THE STORY: The pilgrimage tradition is turned on its head when two outwardly unremarkable, middle-aged lady friends throw themselves into a rousing tour of India, each one having her own secret dreams of what the fabled land of intoxicating opposit
The title character (who remains unseen) is the equine star of television's longest-running and most popular show, in which he is partnered with "The Lush Thrushes," a cowboy troupe whose members bear the names of the various brands of booze they guzzle so copiously. The group makes a rare live appearance at the Houston Astrodome, only to flop disastrously, and then retreats to their hotel where each member then reveals his (or her) innermost thoughts in hilarious detail. When the hotel catches fire they are too far gone to notice, and the epilogue finds them all in heaven, dressed in white western finery, and lamenting the fact that "Whiskey," who miraculously survived the inferno, is about to become the star of a new series.
Peter Wolfe's new book isn't just a groundbreaking introduction to one of today's leading American playwrights; it's also a subtle, carefully nuanced critique. This first book-length monograph on Terrence McNally shows how McNally's decades in the theater have both deepened and refined his thoughts on subjects like growing up gay in mannish, homophobic Texas, Shakespeare's legacy in contemporary drama, and the life-giving power of forgiveness. McNally believes that the ability to forgive confirms our humanity because the wrongs perpetrated against us usually don't deserve to be forgiven. Putting them behind us, he knows, too, challenges the most high-minded. He likens this to the idea, from Edward Albee's Zoo Story, of having to go a great distance out of our way to cover a short distance correctly. This journey, he views as vital. Wolfe shows how his impeccable timing, his instinct for a good laugh line, and his preference for physical sensation and character over plot helps him reveal both what's important to his people and why his people are important. These revelations will shake up your preconceptions. Often shaking your sides with laughter, too, they leave you in a better place?while providing, to boot, a great evening at the theater.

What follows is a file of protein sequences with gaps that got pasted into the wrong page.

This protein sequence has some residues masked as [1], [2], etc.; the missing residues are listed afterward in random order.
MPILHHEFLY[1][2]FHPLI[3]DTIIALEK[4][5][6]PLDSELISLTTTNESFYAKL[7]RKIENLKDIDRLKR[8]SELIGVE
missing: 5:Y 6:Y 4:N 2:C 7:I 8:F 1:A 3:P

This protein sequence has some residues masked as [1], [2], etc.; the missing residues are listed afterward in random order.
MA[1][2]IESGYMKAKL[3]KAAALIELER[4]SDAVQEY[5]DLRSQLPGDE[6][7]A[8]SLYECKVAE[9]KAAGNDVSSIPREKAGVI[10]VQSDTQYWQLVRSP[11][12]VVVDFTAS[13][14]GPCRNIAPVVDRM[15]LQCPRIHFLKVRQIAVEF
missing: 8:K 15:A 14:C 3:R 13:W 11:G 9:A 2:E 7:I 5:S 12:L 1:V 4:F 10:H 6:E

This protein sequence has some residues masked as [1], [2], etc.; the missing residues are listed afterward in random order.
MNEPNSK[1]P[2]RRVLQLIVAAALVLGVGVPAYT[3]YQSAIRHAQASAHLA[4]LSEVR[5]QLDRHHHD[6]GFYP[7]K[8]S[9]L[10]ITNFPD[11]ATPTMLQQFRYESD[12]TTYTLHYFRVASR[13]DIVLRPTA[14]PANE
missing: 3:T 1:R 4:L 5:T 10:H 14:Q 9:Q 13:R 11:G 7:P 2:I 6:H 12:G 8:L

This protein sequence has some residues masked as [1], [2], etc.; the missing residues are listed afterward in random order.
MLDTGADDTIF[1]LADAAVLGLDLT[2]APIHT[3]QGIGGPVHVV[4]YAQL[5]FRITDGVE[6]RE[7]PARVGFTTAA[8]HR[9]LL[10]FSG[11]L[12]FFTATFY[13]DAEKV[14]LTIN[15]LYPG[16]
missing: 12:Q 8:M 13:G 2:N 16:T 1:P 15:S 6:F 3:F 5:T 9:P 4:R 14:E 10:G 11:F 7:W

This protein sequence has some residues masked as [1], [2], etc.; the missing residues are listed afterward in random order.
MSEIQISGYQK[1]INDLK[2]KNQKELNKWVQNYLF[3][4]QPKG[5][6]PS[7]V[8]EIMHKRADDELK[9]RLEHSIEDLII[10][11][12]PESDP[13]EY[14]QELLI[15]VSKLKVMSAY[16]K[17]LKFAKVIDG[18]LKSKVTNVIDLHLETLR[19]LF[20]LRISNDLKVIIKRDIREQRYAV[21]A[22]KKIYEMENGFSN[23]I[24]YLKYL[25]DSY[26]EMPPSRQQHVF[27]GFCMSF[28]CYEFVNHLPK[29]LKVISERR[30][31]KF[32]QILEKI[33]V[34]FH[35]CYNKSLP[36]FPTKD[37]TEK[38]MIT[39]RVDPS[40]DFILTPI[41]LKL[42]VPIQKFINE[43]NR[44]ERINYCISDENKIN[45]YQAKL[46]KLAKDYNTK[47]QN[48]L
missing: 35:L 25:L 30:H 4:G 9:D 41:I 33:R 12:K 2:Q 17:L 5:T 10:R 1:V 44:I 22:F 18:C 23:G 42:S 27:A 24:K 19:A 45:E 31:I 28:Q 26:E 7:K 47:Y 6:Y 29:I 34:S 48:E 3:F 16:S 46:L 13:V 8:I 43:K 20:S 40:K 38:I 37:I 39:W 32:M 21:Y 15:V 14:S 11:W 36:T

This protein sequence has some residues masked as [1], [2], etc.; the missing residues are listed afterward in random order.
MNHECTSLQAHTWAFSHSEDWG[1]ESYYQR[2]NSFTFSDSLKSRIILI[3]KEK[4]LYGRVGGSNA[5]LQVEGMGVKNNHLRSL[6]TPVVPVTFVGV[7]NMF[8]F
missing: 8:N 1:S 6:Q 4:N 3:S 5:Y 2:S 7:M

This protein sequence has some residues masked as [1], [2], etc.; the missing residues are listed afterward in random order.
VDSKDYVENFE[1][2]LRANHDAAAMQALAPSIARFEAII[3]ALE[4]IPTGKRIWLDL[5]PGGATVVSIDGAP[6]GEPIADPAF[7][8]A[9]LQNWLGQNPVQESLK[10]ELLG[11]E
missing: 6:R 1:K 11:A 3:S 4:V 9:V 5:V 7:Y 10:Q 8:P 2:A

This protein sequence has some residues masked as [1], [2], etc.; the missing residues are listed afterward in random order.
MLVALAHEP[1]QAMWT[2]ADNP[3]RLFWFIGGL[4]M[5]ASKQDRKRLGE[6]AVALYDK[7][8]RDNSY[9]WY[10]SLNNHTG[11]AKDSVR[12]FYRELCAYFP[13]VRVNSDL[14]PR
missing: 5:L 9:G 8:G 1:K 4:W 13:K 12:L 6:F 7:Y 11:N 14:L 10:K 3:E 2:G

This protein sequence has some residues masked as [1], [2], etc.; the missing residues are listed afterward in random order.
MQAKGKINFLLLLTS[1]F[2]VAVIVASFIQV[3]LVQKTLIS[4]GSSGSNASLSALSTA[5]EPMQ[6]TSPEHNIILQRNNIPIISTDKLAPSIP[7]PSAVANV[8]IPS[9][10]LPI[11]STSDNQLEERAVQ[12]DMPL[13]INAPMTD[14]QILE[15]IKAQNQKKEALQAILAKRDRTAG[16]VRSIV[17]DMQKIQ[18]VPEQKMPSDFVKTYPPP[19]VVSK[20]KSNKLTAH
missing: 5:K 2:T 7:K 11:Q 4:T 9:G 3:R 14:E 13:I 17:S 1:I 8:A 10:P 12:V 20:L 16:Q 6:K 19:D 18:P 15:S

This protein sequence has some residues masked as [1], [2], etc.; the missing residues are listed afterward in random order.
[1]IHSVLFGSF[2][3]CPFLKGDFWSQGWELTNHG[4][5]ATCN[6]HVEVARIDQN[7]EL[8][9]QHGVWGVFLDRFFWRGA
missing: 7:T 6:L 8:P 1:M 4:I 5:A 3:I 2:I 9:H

THE STORY: Jupiter, king of the Gods, has again become enamored with a mortal woman, Alcmena, wife of the military general, Amphitryon. During the general's absence in the field, Jupiter assumes Amphitryon's form, and is gladly welcomed home and in
It's opening night of Vincenzo Bellini's new opera I Puritani in Paris, and the Italian composer is determined to win the adulation of not only his audience, but his colleagues and rivals as well. When the curtain falls, will a thunderous ovation cement his prominence? Or has Bellini unwittingly composed his own swan song? Blending 21st-century language with the timeless beauty of 19th-century bel canto opera, GOLDEN AGE portrays the final act of an artist whose desire for greatness has eclipsed all else.
THE STORY: SOME MEN is Tony Award-winner Terrence McNally at his best. Often funny and sometimes touching, SOME MEN looks at same-sex life and love against a background of some of the events that shaped the last century.
THE STORY: The setting is a walk-up apartment on Manhattan's West Side where, as the curtain rises, Frankie (a waitress) and Johnny (a short-order cook who works in the same restaurant) are discovered in bed. It is their first encounter, after havi
Based on Eric Bentley's Brecht Memoir, as well as on extensive personal interviews with the writer himself, Marowitz has created an entertaining story that is simultaneously funny, perplexing and disturbing. Tossing in small bits of insight into both men THE AGONY & THE AGONY is proof, once and for all, that hard work, grit and determination almost compensate for a total lack of talent. --Jill Silver (the playwright's mother).